In the economic domain, too, we have set up the Alliances for Action: which are industry-led coalitions aimed at quickly developing and testing new ideas for growth. They too represent a wholly different way of doing things – again, not just industry providing feedback to the government, but industry actually taking the front seat, taking the lead, and the Government as active partners. For example, COVID-19 has shown the importance of keeping our supply chains running, especially for a small and open economy like Singapore. One of the challenges is that many players are involved along the entire supply chain – from shippers and carriers, to air and sea port operators, legal and financial service providers, and government regulators. Along the chain, cargo details need to be tracked, verified, and communicated accurately. But different players have different standards, formats, and platforms, which complicates the process. Some things that are sometimes taken for granted, all this while. Industry says if we can use digitalisation, make the supply chain more efficient, we can harness opportunities for growth, seize this opportunity during this crisis. The Alliance for Action on Supply Chain Digitalisation aims to achieve this. It has organised seven workshops to engage players across the supply chain, involving close to 50 organisations, from MNCs, to SMEs and many government agencies. I joined one of these workshops, and heard from participants that this was to them the first time something of this scale and nature and complexion was being attempted. There was great energy in the room as the participants exchanged many exciting ideas.
More than ever, in these times, we need all hands on deck to steady the ship. Every Singaporean can contribute in one way or other. To young Singaporeans – we need your energy and your fresh ideas. The path ahead may be uncertain, but the best way to predict the future is to seek to create it. We will need your creativity in many exciting areas, your willingness to challenge the status quo. Climate change, which I mentioned, is one area, but there are many others – such as new applications for digital technology, and new ways of organising society to help the low-income and vulnerable. To our older Singaporeans – we need your deep experience, your wisdom, and your fighting spirit. You have seen Singapore through difficult times, from SARS to the Global Financial Crisis. At the same time, you may be called upon to learn new skills or trades. It will not be easy, but we will support you all the way. To our enterprises and workers – we need your nimbleness to keep up with the latest changes, and your commitment to long-term transformation. COVID-19 has shown us that our economic growth needs to be more sustainable and more resilient to shocks. We will help you prepare for the future, but we need you to do the same for your workers – to retrain and redeploy them instead of letting them go, groom and develop them, and bring them along your journey. To our community partners, NGOs, civil society and volunteer organisations – we need your enthusiasm, your spirit, your understanding of the ground, and your extensive networks. The Government cannot reach all the right people at the right times. You can be first responders, who can identify and befriend those facing challenges. We will partner you closely in these efforts.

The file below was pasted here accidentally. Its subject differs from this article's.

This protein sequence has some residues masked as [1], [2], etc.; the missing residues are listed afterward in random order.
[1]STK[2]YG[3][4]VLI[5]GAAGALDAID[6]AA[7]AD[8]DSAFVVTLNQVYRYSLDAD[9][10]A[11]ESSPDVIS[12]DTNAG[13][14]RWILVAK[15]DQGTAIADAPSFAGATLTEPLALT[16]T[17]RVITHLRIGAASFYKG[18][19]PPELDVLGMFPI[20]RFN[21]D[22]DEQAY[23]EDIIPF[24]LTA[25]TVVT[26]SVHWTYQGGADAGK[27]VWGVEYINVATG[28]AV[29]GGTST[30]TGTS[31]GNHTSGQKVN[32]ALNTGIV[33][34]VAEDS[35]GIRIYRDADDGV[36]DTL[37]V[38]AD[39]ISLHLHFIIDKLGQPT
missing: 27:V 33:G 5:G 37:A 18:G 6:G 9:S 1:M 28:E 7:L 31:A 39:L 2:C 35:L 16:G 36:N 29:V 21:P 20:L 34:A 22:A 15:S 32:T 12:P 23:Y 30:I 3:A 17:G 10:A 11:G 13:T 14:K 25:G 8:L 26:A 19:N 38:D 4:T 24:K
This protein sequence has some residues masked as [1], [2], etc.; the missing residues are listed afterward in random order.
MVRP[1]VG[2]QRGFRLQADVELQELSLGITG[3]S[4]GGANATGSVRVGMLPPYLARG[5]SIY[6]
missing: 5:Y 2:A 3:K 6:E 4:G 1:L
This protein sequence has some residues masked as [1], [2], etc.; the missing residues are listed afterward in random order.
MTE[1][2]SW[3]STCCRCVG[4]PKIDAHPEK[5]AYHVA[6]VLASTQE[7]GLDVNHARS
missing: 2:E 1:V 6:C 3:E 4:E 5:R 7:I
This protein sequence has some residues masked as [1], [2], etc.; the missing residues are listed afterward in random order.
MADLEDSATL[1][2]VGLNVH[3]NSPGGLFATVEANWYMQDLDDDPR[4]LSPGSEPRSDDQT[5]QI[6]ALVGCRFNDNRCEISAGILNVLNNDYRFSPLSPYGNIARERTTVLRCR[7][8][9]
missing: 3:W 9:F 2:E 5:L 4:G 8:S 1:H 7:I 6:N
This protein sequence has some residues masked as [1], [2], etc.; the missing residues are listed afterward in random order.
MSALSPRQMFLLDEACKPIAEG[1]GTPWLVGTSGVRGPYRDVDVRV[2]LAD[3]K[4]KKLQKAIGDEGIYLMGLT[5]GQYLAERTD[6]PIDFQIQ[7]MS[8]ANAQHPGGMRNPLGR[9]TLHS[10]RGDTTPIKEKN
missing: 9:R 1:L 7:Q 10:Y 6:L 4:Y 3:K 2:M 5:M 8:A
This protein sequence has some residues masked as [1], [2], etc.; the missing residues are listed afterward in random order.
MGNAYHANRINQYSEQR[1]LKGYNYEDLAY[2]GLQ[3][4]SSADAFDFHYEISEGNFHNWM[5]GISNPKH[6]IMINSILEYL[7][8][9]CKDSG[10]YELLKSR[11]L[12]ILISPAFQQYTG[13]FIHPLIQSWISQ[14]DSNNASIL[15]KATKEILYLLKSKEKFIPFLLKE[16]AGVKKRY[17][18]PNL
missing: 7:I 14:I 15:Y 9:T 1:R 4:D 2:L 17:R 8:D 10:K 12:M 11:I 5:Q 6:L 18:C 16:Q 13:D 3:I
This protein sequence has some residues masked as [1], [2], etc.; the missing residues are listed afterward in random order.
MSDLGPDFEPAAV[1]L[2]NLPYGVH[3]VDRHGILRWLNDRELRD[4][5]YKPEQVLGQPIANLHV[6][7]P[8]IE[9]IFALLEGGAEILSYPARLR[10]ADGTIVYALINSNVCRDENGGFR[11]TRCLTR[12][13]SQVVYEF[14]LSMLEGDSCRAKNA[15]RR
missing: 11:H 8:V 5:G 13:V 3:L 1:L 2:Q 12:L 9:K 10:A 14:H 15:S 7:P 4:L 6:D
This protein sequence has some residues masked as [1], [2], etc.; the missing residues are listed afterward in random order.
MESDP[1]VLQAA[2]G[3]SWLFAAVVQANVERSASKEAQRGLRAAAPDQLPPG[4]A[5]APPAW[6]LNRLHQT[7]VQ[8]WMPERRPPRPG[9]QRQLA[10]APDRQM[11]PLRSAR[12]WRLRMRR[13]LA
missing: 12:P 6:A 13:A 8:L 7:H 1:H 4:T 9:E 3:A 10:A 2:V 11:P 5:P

We are entering a period of great stress and unpredictability. We do not know what the future holds ahead of us, and Singaporeans are understandably concerned.
But we are starting from a position of strength. Learning from our past experiences in fighting disease outbreaks, drawing on fiscal reserves built up over decades and generations, and most importantly, standing united in the face of challenges and adversity.
Singapore Together is one of the rallying cries and spirit that will guide us through this crisis: our commitment to leaving no one behind, making space for differing views, and doing our part.
So as we lift our heads high, let us face our challenges head-on, dream of a brighter future for our children, and dare to make those dreams a reality.